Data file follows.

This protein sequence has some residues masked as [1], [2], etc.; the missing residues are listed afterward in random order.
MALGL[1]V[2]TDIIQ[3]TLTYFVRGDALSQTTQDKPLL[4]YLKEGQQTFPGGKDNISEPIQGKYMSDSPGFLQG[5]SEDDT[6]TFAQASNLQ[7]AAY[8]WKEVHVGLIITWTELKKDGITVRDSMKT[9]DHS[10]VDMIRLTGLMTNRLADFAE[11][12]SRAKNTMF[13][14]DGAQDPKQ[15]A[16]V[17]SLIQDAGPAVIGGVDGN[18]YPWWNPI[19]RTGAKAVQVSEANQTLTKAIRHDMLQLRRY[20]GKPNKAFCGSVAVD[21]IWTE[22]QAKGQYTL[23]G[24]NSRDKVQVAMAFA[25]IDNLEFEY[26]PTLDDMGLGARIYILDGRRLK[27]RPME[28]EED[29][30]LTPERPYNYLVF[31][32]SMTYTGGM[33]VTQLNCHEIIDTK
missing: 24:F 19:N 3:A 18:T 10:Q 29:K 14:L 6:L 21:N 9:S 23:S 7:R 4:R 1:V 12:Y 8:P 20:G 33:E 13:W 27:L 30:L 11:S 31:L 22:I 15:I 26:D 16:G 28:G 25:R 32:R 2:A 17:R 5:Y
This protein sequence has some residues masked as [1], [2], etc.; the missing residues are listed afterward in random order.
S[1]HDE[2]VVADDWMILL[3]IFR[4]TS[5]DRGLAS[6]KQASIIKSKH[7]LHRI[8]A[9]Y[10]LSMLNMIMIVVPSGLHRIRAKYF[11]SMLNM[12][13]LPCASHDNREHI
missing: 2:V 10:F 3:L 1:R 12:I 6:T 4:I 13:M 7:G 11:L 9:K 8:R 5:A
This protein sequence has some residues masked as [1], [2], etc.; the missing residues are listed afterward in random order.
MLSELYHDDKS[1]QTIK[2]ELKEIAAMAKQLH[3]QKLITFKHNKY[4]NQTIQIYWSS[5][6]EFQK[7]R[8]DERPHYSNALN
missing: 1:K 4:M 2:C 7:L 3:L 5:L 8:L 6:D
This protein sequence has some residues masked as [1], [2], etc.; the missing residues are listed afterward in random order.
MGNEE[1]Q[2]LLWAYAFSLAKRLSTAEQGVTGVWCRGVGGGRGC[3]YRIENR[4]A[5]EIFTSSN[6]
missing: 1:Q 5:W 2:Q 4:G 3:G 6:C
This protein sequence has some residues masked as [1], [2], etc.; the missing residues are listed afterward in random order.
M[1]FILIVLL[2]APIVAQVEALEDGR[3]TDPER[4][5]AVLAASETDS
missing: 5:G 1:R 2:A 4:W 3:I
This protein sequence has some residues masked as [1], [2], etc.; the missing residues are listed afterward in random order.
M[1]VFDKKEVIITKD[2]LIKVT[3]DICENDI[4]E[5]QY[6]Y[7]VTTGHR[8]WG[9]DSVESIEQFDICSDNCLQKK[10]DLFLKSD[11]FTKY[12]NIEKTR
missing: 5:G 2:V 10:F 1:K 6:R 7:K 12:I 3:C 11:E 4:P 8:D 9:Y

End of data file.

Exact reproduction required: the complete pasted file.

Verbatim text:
This protein sequence has some residues masked as [1], [2], etc.; the missing residues are listed afterward in random order.
MALGL[1]V[2]TDIIQ[3]TLTYFVRGDALSQTTQDKPLL[4]YLKEGQQTFPGGKDNISEPIQGKYMSDSPGFLQG[5]SEDDT[6]TFAQASNLQ[7]AAY[8]WKEVHVGLIITWTELKKDGITVRDSMKT[9]DHS[10]VDMIRLTGLMTNRLADFAE[11][12]SRAKNTMF[13][14]DGAQDPKQ[15]A[16]V[17]SLIQDAGPAVIGGVDGN[18]YPWWNPI[19]RTGAKAVQVSEANQTLTKAIRHDMLQLRRY[20]GKPNKAFCGSVAVD[21]IWTE[22]QAKGQYTL[23]G[24]NSRDKVQVAMAFA[25]IDNLEFEY[26]PTLDDMGLGARIYILDGRRLK[27]RPME[28]EED[29][30]LTPERPYNYLVF[31][32]SMTYTGGM[33]VTQLNCHEIIDTK
missing: 24:F 19:N 3:A 18:T 10:Q 29:K 14:L 6:L 21:N 9:S 23:S 7:R 4:R 1:V 12:Y 8:P 20:G 33:E 13:W 27:L 30:L 11:S 31:L 22:I 15:I 26:D 16:G 28:G 25:R 32:R 2:A 17:R 5:Y
This protein sequence has some residues masked as [1], [2], etc.; the missing residues are listed afterward in random order.
S[1]HDE[2]VVADDWMILL[3]IFR[4]TS[5]DRGLAS[6]KQASIIKSKH[7]LHRI[8]A[9]Y[10]LSMLNMIMIVVPSGLHRIRAKYF[11]SMLNM[12][13]LPCASHDNREHI
missing: 2:V 10:F 3:L 1:R 12:I 6:T 4:I 13:M 7:G 11:L 9:K 8:R 5:A
This protein sequence has some residues masked as [1], [2], etc.; the missing residues are listed afterward in random order.
MLSELYHDDKS[1]QTIK[2]ELKEIAAMAKQLH[3]QKLITFKHNKY[4]NQTIQIYWSS[5][6]EFQK[7]R[8]DERPHYSNALN
missing: 1:K 4:M 2:C 7:L 3:L 5:L 8:L 6:D
This protein sequence has some residues masked as [1], [2], etc.; the missing residues are listed afterward in random order.
MGNEE[1]Q[2]LLWAYAFSLAKRLSTAEQGVTGVWCRGVGGGRGC[3]YRIENR[4]A[5]EIFTSSN[6]
missing: 1:Q 5:W 2:Q 4:G 3:G 6:C
This protein sequence has some residues masked as [1], [2], etc.; the missing residues are listed afterward in random order.
M[1]FILIVLL[2]APIVAQVEALEDGR[3]TDPER[4][5]AVLAASETDS
missing: 5:G 1:R 2:A 4:W 3:I
This protein sequence has some residues masked as [1], [2], etc.; the missing residues are listed afterward in random order.
M[1]VFDKKEVIITKD[2]LIKVT[3]DICENDI[4]E[5]QY[6]Y[7]VTTGHR[8]WG[9]DSVESIEQFDICSDNCLQKK[10]DLFLKSD[11]FTKY[12]NIEKTR
missing: 5:G 2:V 10:F 1:K 6:R 7:K 12:I 3:C 11:E 4:P 8:D 9:Y